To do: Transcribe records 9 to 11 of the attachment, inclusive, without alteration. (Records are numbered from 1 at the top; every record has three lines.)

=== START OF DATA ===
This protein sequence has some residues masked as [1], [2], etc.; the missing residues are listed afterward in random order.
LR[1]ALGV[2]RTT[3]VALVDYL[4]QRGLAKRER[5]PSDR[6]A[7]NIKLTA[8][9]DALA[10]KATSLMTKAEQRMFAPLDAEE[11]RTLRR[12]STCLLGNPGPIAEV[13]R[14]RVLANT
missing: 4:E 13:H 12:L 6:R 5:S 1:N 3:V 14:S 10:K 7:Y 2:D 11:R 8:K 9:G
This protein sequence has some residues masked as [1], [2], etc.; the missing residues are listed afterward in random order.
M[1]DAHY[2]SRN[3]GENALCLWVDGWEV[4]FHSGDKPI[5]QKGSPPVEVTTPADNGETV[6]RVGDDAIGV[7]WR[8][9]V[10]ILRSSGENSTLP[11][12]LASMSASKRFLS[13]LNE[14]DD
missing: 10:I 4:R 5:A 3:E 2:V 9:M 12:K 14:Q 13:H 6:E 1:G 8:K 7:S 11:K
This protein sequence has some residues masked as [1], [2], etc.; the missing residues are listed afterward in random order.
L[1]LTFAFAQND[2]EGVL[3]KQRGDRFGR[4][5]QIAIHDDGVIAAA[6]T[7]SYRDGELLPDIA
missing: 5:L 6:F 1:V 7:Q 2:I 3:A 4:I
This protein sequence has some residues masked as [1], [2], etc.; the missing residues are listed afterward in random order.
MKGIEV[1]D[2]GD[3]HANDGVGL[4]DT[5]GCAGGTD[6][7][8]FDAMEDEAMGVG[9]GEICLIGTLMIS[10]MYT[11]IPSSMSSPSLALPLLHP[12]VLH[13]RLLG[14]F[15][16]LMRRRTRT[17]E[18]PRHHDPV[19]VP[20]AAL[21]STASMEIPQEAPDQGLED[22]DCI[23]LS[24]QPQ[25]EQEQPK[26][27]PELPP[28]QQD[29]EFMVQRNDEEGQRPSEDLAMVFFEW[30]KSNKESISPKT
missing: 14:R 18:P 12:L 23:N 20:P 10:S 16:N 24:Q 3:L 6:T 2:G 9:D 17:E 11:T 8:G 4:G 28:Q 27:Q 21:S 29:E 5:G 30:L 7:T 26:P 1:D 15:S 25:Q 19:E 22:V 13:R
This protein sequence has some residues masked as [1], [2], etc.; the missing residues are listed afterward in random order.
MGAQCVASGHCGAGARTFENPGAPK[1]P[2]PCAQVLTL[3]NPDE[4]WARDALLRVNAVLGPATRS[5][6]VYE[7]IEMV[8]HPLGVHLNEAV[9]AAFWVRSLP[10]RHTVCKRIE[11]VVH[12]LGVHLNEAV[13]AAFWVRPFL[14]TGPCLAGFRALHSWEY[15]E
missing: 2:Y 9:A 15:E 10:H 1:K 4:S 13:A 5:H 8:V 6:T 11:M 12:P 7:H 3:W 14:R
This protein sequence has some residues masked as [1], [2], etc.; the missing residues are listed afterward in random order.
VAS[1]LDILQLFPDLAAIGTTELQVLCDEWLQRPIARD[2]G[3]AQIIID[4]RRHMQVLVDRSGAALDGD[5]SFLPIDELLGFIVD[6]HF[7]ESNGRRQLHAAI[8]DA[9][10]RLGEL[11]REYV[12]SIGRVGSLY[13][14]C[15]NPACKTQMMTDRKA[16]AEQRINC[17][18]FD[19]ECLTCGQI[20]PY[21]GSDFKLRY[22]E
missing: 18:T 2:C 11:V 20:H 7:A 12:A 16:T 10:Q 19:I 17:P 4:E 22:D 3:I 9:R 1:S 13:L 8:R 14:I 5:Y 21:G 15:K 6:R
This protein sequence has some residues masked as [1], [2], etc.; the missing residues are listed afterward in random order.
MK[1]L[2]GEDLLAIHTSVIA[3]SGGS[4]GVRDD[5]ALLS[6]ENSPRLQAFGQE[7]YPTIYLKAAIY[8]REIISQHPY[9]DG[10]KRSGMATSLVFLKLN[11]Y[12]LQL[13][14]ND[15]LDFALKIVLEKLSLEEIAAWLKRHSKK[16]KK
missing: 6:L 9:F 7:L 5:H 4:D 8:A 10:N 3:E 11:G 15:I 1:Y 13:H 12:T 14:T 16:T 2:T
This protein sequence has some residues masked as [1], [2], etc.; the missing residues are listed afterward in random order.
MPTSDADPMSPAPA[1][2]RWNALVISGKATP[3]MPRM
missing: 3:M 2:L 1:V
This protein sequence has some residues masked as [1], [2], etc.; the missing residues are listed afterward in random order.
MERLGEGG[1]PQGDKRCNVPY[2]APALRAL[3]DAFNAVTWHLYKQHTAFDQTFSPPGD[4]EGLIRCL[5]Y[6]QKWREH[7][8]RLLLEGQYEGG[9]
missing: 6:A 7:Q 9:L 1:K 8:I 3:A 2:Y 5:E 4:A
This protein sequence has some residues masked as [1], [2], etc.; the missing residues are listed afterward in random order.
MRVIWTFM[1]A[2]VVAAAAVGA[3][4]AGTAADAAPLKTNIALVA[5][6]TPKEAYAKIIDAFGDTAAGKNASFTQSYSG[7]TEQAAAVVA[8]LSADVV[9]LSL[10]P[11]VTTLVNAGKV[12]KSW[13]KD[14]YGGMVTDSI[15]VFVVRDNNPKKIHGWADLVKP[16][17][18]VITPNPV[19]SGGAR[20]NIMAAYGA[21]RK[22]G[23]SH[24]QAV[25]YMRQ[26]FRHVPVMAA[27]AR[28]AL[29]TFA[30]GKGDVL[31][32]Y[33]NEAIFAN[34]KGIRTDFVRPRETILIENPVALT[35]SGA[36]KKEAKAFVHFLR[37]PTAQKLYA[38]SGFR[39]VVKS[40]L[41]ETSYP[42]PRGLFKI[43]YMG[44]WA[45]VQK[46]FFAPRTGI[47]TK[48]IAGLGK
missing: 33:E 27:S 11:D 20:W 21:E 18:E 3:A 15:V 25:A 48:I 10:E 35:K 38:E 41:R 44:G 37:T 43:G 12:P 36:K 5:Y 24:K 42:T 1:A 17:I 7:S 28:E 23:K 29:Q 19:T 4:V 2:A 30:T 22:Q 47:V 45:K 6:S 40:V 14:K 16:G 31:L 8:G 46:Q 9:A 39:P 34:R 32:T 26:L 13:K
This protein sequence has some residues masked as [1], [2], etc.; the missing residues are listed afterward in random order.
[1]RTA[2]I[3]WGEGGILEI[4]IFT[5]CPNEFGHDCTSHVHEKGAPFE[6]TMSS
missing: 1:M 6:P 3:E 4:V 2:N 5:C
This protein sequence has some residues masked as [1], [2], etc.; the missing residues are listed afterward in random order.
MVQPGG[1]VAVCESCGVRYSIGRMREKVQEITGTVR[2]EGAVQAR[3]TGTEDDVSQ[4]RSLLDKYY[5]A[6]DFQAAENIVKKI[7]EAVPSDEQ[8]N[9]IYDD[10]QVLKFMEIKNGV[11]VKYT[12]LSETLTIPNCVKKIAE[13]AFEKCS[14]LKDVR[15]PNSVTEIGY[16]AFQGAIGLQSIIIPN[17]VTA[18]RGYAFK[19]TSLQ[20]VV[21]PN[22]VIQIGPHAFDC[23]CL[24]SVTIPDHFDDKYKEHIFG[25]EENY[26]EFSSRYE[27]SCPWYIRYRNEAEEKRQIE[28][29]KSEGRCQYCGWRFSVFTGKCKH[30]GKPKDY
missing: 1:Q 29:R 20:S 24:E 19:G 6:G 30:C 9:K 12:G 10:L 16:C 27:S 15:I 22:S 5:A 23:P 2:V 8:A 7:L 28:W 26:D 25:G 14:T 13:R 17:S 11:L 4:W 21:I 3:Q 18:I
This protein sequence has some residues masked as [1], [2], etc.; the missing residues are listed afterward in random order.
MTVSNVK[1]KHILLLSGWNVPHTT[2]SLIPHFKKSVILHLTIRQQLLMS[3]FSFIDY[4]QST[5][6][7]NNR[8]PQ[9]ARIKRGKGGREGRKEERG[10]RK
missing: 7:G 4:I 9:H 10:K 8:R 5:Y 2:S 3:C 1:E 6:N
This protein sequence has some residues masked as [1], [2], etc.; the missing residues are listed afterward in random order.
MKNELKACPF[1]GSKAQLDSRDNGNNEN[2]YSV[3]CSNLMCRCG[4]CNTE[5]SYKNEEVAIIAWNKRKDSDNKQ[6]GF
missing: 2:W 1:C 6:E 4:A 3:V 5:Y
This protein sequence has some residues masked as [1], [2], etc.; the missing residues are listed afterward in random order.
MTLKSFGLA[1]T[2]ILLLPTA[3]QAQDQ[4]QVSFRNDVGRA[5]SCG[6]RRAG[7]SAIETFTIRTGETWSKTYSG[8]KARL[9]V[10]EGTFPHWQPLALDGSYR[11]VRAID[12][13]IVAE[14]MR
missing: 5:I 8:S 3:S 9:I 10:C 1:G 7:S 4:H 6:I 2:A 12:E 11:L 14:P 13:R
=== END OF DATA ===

This protein sequence has some residues masked as [1], [2], etc.; the missing residues are listed afterward in random order.
MERLGEGG[1]PQGDKRCNVPY[2]APALRAL[3]DAFNAVTWHLYKQHTAFDQTFSPPGD[4]EGLIRCL[5]Y[6]QKWREH[7][8]RLLLEGQYEGG[9]
missing: 6:A 7:Q 9:L 1:K 8:I 3:A 2:Y 5:E 4:A
This protein sequence has some residues masked as [1], [2], etc.; the missing residues are listed afterward in random order.
MRVIWTFM[1]A[2]VVAAAAVGA[3][4]AGTAADAAPLKTNIALVA[5][6]TPKEAYAKIIDAFGDTAAGKNASFTQSYSG[7]TEQAAAVVA[8]LSADVV[9]LSL[10]P[11]VTTLVNAGKV[12]KSW[13]KD[14]YGGMVTDSI[15]VFVVRDNNPKKIHGWADLVKP[16][17][18]VITPNPV[19]SGGAR[20]NIMAAYGA[21]RK[22]G[23]SH[24]QAV[25]YMRQ[26]FRHVPVMAA[27]AR[28]AL[29]TFA[30]GKGDVL[31][32]Y[33]NEAIFAN[34]KGIRTDFVRPRETILIENPVALT[35]SGA[36]KKEAKAFVHFLR[37]PTAQKLYA[38]SGFR[39]VVKS[40]L[41]ETSYP[42]PRGLFKI[43]YMG[44]WA[45]VQK[46]FFAPRTGI[47]TK[48]IAGLGK
missing: 33:E 27:S 11:D 20:W 21:E 18:E 3:A 15:V 25:A 48:I 10:E 35:K 38:E 41:R 44:G 37:T 43:G 12:P 36:K 5:Y 24:K 42:T 1:A 17:I 7:S 28:E 23:K 29:Q 19:T 4:V 2:A 30:T 22:Q 47:V 45:K 6:S 40:V 14:K 16:G 31:L 8:G 46:Q 9:A 39:P 34:R 32:T 26:L 13:K
This protein sequence has some residues masked as [1], [2], etc.; the missing residues are listed afterward in random order.
[1]RTA[2]I[3]WGEGGILEI[4]IFT[5]CPNEFGHDCTSHVHEKGAPFE[6]TMSS
missing: 1:M 6:P 3:E 4:V 2:N 5:C